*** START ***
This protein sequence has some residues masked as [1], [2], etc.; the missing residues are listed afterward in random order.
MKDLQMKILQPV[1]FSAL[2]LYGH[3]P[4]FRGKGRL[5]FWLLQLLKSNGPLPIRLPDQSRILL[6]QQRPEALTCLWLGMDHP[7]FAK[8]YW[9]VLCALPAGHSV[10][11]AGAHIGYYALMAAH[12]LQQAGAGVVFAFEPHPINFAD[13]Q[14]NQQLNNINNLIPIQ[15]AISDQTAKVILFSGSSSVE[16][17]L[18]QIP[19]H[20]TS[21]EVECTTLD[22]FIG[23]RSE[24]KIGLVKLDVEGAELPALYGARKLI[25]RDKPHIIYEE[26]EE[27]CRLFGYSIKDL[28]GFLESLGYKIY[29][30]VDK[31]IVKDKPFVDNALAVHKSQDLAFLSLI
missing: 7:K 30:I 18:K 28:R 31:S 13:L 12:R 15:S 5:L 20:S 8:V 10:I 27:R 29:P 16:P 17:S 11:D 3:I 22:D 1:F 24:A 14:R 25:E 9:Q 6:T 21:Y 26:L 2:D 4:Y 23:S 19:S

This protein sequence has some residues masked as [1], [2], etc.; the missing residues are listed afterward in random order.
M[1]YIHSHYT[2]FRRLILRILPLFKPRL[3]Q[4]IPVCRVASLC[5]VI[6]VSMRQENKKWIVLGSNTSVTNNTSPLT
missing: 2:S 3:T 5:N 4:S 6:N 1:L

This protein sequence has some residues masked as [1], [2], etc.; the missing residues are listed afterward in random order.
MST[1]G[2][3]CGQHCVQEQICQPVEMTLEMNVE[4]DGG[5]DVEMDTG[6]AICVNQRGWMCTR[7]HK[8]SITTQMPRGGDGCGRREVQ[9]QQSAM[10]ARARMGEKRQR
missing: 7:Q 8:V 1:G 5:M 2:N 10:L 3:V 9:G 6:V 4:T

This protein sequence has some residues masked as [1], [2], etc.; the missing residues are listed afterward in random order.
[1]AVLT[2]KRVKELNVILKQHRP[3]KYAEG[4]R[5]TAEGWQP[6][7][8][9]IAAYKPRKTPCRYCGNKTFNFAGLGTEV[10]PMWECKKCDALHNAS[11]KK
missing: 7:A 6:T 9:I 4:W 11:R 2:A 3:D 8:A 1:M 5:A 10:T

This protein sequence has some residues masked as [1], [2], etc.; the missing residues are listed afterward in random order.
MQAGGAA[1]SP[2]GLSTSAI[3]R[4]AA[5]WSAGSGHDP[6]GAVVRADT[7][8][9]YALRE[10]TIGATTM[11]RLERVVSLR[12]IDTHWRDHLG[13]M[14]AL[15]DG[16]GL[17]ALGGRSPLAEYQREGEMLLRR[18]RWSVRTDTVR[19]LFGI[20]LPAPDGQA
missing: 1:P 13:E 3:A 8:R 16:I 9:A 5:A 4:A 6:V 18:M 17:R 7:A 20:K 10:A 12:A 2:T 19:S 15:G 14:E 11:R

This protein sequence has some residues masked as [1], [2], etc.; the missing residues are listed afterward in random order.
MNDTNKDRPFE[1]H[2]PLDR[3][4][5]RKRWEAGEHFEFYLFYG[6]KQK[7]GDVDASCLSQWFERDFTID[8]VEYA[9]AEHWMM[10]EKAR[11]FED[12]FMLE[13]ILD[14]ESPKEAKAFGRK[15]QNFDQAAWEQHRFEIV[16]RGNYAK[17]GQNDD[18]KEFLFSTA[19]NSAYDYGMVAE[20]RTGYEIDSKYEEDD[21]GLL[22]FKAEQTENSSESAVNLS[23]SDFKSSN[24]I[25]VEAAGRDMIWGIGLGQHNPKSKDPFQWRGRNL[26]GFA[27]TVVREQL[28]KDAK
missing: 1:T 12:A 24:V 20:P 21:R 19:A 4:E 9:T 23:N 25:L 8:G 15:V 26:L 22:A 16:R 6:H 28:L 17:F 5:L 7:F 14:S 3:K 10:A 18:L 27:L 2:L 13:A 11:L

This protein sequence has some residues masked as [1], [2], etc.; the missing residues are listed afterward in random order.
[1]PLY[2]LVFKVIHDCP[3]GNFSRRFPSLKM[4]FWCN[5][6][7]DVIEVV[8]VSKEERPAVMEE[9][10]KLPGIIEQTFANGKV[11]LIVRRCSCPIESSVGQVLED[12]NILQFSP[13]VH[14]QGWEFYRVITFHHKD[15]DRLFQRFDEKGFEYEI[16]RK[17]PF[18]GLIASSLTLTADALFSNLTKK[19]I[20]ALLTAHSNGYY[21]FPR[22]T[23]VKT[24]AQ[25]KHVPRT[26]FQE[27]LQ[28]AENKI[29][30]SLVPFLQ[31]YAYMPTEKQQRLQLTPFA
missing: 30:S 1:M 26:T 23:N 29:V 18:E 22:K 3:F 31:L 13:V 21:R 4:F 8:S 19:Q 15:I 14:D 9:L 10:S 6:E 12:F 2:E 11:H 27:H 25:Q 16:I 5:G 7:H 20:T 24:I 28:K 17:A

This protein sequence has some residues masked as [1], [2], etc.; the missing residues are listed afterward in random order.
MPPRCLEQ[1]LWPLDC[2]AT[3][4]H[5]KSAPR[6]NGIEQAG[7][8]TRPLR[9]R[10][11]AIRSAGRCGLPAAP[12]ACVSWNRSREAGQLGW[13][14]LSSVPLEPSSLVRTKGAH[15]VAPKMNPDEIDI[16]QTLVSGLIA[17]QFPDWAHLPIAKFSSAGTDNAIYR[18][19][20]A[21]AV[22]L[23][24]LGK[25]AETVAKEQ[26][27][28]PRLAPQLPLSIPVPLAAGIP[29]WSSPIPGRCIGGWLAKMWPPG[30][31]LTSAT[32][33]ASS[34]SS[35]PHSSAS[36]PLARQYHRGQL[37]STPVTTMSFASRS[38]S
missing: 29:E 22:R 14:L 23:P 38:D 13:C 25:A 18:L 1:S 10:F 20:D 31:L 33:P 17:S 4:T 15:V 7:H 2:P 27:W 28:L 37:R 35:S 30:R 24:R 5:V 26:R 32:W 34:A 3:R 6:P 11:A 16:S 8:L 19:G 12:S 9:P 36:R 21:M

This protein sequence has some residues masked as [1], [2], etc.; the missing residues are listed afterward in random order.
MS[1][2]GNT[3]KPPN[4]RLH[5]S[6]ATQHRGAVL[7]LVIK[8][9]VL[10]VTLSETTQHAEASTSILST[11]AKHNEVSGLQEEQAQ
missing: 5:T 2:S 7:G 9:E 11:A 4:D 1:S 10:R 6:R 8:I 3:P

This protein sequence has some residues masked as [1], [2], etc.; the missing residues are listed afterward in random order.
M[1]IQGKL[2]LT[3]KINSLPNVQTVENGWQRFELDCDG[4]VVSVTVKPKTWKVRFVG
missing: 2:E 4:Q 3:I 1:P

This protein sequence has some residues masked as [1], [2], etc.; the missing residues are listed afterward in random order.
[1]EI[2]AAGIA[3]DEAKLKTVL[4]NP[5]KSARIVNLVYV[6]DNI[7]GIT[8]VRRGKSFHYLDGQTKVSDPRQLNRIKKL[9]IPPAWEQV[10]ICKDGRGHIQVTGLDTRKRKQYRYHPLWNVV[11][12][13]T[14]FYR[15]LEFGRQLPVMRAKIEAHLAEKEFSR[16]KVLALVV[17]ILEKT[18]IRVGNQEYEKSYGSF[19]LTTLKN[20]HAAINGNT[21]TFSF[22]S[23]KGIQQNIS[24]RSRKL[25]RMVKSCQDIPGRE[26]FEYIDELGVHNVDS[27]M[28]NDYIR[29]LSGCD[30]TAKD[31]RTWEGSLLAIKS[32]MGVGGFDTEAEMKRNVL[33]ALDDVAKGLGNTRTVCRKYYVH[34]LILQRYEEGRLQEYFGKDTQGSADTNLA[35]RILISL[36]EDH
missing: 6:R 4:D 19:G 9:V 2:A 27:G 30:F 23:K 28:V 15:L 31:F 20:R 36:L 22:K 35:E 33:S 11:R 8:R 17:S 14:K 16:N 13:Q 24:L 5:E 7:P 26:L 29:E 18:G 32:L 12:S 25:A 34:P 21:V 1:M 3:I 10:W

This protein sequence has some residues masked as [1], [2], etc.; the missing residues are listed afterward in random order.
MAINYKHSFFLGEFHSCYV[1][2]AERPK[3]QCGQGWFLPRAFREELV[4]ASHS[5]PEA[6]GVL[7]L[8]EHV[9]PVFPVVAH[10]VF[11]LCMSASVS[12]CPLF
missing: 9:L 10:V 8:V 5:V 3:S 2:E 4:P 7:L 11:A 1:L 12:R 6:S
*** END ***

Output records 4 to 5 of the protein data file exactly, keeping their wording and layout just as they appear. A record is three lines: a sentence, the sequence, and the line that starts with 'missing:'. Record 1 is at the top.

This protein sequence has some residues masked as [1], [2], etc.; the missing residues are listed afterward in random order.
[1]AVLT[2]KRVKELNVILKQHRP[3]KYAEG[4]R[5]TAEGWQP[6][7][8][9]IAAYKPRKTPCRYCGNKTFNFAGLGTEV[10]PMWECKKCDALHNAS[11]KK
missing: 7:A 6:T 9:I 4:W 11:R 2:A 3:D 8:A 1:M 5:A 10:T

This protein sequence has some residues masked as [1], [2], etc.; the missing residues are listed afterward in random order.
MQAGGAA[1]SP[2]GLSTSAI[3]R[4]AA[5]WSAGSGHDP[6]GAVVRADT[7][8][9]YALRE[10]TIGATTM[11]RLERVVSLR[12]IDTHWRDHLG[13]M[14]AL[15]DG[16]GL[17]ALGGRSPLAEYQREGEMLLRR[18]RWSVRTDTVR[19]LFGI[20]LPAPDGQA
missing: 1:P 13:E 3:A 8:R 16:I 9:A 5:A 4:A 6:V 18:M 17:R 7:A 20:K 10:A 12:A 2:T 19:S 15:G 14:E 11:R